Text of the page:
Facing Divorce? Tips from the Trenches Divorce and Family Court: Role of a Family Court Judge

By: Manjula Shaw, CFP®, CDFA®

“Tips from the Trenches” is a series of articles based on conversations with professionals who work with individuals facing or considering the prospect of divorce. Watch this space for conversations with professionals in Family and collaborative law, Forensic-Certified Public Accountants, Mediators, Marriage Counselors, Family Court Judges, and Valuation Specialists.

Manjula Shaw is a Certified Financial Planner (CFP®) and an Asst. Vice President at Tanglewood Legacy Advisors. As a Certified Divorce Financial Analyst (CDFA®), Manjula works with individuals facing late-stage divorce.

Manjula’s conversation is with Judge Gloria López, elected to the 308th District Court of Harris County, Texas, in 2018. Before taking the bench, Judge López was a family law practitioner. Judge López is bilingual in Spanish and English, a tremendous advantage to her Spanish-speaking constituents; she is also the first Latina to be elected to the 308th District Court.

When first elected to the court, Judge López initiated online scheduling, a novel concept at the time. She notes that, initially, the adoption was slow; however, the public quickly accepted an unintended consequence of the 2020 COVID-19 pandemic-related shutdown.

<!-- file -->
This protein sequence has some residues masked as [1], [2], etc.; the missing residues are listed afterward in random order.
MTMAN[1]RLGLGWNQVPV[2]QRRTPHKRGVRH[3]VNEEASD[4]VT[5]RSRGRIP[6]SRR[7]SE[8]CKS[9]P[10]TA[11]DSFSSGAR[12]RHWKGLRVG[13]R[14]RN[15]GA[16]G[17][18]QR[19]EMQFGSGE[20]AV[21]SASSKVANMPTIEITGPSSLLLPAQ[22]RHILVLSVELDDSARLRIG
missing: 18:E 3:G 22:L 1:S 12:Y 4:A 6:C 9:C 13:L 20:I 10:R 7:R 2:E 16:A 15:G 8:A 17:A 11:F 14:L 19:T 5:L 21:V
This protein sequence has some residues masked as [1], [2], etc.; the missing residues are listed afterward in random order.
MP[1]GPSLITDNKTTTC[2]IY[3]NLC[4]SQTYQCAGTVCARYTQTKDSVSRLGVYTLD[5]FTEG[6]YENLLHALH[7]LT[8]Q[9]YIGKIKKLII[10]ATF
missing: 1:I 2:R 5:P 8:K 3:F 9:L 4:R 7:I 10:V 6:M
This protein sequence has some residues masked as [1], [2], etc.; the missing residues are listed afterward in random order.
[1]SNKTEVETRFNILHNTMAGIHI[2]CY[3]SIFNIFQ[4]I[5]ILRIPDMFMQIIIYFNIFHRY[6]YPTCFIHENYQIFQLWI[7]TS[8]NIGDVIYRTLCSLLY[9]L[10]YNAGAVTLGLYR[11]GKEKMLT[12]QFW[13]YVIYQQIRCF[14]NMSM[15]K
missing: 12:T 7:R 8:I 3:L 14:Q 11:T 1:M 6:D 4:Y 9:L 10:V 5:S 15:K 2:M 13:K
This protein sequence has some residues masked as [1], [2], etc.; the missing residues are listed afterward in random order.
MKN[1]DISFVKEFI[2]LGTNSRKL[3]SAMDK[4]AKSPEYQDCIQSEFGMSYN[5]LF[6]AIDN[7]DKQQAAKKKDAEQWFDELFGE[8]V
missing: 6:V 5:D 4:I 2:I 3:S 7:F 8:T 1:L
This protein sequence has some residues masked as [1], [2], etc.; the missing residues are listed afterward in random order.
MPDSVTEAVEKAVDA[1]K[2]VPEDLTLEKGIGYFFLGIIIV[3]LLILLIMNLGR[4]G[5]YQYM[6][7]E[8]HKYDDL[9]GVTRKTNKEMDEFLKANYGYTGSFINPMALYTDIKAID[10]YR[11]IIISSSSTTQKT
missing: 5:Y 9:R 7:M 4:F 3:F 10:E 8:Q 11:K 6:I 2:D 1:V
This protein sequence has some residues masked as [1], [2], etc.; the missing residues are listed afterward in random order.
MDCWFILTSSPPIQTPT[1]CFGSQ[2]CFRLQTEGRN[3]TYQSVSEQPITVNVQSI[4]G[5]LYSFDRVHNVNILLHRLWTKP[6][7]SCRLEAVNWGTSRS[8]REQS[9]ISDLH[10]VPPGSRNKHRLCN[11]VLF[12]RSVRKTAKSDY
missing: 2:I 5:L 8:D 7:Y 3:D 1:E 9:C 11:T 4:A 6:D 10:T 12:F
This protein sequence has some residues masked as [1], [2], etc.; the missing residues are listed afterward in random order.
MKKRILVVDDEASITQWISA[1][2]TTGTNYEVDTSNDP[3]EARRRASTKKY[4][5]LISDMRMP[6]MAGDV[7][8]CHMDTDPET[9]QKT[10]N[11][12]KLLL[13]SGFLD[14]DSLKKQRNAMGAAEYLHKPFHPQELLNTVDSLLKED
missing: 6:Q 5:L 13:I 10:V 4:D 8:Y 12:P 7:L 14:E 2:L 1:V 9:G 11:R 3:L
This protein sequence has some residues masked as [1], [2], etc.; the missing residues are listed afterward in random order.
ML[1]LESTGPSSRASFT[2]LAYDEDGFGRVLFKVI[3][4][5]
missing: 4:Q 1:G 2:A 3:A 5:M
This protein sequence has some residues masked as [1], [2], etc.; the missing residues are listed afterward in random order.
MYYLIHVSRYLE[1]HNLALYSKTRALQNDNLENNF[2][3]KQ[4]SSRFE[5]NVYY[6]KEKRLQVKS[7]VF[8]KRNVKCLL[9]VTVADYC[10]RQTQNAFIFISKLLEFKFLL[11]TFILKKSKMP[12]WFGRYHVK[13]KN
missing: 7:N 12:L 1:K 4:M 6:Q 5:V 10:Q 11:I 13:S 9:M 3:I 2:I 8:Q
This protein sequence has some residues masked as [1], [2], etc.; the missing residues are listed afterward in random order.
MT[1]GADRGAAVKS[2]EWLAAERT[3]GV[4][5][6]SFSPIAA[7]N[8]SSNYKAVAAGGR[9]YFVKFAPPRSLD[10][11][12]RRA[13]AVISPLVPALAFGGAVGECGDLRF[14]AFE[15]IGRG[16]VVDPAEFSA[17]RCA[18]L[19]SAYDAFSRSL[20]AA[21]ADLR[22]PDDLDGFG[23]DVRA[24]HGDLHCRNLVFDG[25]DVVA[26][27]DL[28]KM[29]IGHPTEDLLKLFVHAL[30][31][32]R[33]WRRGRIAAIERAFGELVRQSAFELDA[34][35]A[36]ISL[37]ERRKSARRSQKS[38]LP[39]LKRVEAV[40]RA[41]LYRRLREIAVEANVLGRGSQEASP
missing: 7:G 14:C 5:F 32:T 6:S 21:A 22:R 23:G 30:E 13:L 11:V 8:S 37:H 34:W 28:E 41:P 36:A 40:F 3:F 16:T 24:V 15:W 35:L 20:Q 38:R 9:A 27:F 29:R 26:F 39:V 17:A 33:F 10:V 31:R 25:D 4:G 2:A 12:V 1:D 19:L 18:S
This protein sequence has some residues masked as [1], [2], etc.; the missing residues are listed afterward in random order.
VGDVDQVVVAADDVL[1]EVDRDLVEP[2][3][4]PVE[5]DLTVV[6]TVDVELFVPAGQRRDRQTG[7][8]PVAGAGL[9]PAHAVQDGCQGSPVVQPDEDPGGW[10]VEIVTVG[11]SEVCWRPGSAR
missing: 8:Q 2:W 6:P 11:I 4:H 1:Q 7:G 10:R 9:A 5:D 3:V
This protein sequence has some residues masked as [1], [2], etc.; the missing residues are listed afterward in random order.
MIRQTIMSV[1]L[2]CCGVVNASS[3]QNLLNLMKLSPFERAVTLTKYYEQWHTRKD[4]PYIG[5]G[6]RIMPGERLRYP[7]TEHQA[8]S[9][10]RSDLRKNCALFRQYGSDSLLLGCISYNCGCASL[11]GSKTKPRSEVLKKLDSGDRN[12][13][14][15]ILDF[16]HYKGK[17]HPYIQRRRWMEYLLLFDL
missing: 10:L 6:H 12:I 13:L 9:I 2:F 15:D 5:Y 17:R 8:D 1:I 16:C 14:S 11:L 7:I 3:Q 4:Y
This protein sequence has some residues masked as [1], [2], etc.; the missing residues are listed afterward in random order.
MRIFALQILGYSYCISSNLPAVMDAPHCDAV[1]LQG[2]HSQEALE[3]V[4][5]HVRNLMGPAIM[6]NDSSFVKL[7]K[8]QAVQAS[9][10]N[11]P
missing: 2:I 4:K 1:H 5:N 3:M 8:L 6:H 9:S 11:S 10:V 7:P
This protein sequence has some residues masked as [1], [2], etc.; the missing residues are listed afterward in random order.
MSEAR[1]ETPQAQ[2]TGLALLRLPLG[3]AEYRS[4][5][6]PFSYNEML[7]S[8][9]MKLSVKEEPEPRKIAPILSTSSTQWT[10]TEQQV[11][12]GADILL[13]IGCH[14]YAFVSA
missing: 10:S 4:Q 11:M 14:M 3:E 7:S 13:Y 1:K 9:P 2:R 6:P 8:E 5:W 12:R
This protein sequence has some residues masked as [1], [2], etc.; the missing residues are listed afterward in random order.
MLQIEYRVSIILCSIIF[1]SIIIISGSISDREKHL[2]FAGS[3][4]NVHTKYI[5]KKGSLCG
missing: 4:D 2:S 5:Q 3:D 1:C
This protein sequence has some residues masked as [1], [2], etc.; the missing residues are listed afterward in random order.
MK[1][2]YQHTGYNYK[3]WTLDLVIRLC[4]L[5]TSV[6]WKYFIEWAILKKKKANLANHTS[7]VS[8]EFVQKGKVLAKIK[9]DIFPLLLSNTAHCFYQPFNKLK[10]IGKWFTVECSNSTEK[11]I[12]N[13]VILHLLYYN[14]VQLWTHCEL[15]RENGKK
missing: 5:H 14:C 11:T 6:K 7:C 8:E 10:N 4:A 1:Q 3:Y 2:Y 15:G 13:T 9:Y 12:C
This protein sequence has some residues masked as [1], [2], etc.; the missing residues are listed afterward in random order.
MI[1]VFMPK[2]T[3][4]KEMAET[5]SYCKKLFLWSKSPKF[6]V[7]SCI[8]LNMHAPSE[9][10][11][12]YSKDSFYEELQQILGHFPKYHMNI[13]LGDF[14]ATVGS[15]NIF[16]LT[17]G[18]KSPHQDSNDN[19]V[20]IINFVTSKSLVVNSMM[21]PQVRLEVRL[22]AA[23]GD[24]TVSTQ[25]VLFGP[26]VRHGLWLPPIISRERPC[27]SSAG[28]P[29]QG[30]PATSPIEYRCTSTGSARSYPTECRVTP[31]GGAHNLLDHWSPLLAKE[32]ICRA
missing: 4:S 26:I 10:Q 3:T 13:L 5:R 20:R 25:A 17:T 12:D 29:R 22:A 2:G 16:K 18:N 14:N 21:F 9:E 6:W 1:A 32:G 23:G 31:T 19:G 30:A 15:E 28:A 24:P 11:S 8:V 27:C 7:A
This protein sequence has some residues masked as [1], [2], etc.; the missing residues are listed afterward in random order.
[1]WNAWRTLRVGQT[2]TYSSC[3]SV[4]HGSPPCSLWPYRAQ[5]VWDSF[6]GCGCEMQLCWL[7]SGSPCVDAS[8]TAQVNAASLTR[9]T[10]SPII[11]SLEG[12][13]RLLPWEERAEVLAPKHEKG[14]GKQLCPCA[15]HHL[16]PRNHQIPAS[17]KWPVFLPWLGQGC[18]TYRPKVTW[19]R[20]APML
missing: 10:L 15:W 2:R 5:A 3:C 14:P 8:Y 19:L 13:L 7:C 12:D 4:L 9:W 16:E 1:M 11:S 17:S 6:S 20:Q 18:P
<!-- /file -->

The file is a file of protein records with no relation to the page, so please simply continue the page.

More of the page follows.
What is the Role of a Family Court Judge?

Judge López maintains that trial judges bear the burden of weighing the witness’ and parties’ credibility on both sides of the argument. Judge López prides herself on being impartial and rules “as a matter of law.”

Contesting spouses should pay attention to the advice of their divorce lawyer and the court. Specifically, do not hide assets or accounts during discovery; the truth eventually comes out, and the result could be to the dishonest party’s detriment. A judge may sanction a dishonest spouse, and the attorney fees granted against them.

Judge López presided over a case where, during the initial trial, bonus compensation earned was withheld by one party. When the facts became known, a post-divorce judgment was granted to the opposing spouse after demonstrating that the bonus was acquired during marriage. Judge López says, “In today’s prolific social media environment and the penchant for keeping up with the Joneses, hidden assets may reveal itself.”

A party concerned about safety should consult their attorney to apply for a Protective Order. A protective order directs that the abuser not threaten or hurt the victim and her children directly or indirectly and not carry a gun even with a license. The victim should notify the Houston Police

Department or Constable if they believe they or their property are in danger. A police report “ensures you create a paper trail.”

The final chapter of my conversation with Judge Lopez is about child custody laws and will be released in January 2024.






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